Digital twins for urban planning to save $280B in costs by 2030

August 04, 2021 // By Rich Pell
Digital twins for urban planning to save $280B in costs by 2030
A new market research report from tech market advisory firm ABI Research finds that deployment and use of digital twins in urban contexts are gaining momentum as cities increasingly discover the benefits of digital twins for both the planning and operational management of their assets.

According to the report, cities are expected to achieve cost savings of $280 billion by 2030 by using digital twins for more efficient urban planning.

“Digital twins will become the ultimate tool for city governments to design, plan and manage their connected infrastructure and assets in an efficient and cost-effective way," says Dominique Bonte, Vice President End Markets at ABI Research. "Cost savings can be obtained in key areas, such as energy and utilities, transportation, safety and security, and infrastructure (roads/buildings). However, urban digital twins also offer many other advantages in terms of supporting and improving sustainability, circularity, decarbonization, and the overall quality of urban living.”

Efficiencies can be achieved across a wide range of asset categories and use cases:

  • First time right designs of buildings and other physical infrastructure avoiding expensive modifications after completion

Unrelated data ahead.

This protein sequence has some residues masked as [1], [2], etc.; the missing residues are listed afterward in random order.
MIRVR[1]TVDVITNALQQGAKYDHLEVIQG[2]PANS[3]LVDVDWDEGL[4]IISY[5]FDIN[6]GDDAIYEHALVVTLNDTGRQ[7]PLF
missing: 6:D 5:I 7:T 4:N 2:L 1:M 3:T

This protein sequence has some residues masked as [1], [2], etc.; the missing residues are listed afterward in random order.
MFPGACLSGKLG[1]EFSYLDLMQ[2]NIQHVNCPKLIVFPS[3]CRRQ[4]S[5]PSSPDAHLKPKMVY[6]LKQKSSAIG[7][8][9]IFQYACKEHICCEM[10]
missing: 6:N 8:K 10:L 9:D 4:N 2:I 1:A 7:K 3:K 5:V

• Energy-efficient building designs maximizing solar capacity yielding lifetime long energy savings
  • Resilient and safe infrastructure designs reducing policing and emergency response costs
  • Optimized designs of utilities, streetlight, and surveillance networks to achieve the same coverage target with less capex
  • Design of covid-19 proof buildings resulting in healthcare savings  
  • Digital twins enabling efficient eGovernment in terms of the seamless exchange of data with citizens for mediation purposes.

Leading suppliers offering urban digital twin planning solution suites include:

  • Engie-owned Siradel (telco, surveillance, streetlights, mobility)
  • Dassault Systèmes (generative building design, energy, airflow, green infrastructure)
  • Siemens (buildings, electric digital twin)
  • ANSYS (lighting, Covid-19)
  • IES (energy-efficient campuses)
  • Bentley Systems (ports, water distribution)
  • Microsoft
  • AutoDesk
  • PTV (transportation)
  • CityZenith (districts)

Some vendors specialize in specific capabilities such as physics modeling and simulation of light, heat, airflow, noise, radio wave propagation (ANSYS, Siradel), generative design (Dassault Systèmes), and dynamic modeling of vehicle and pedestrian traffic (PTV). Underlying all solutions, says the firm, is their capability for virtual prototyping and scenario analysis.

“While the cost-saving advantages of digital twins allow cities to achieve fast ROIs," says Bonte, "the increasingly complex nature of connected


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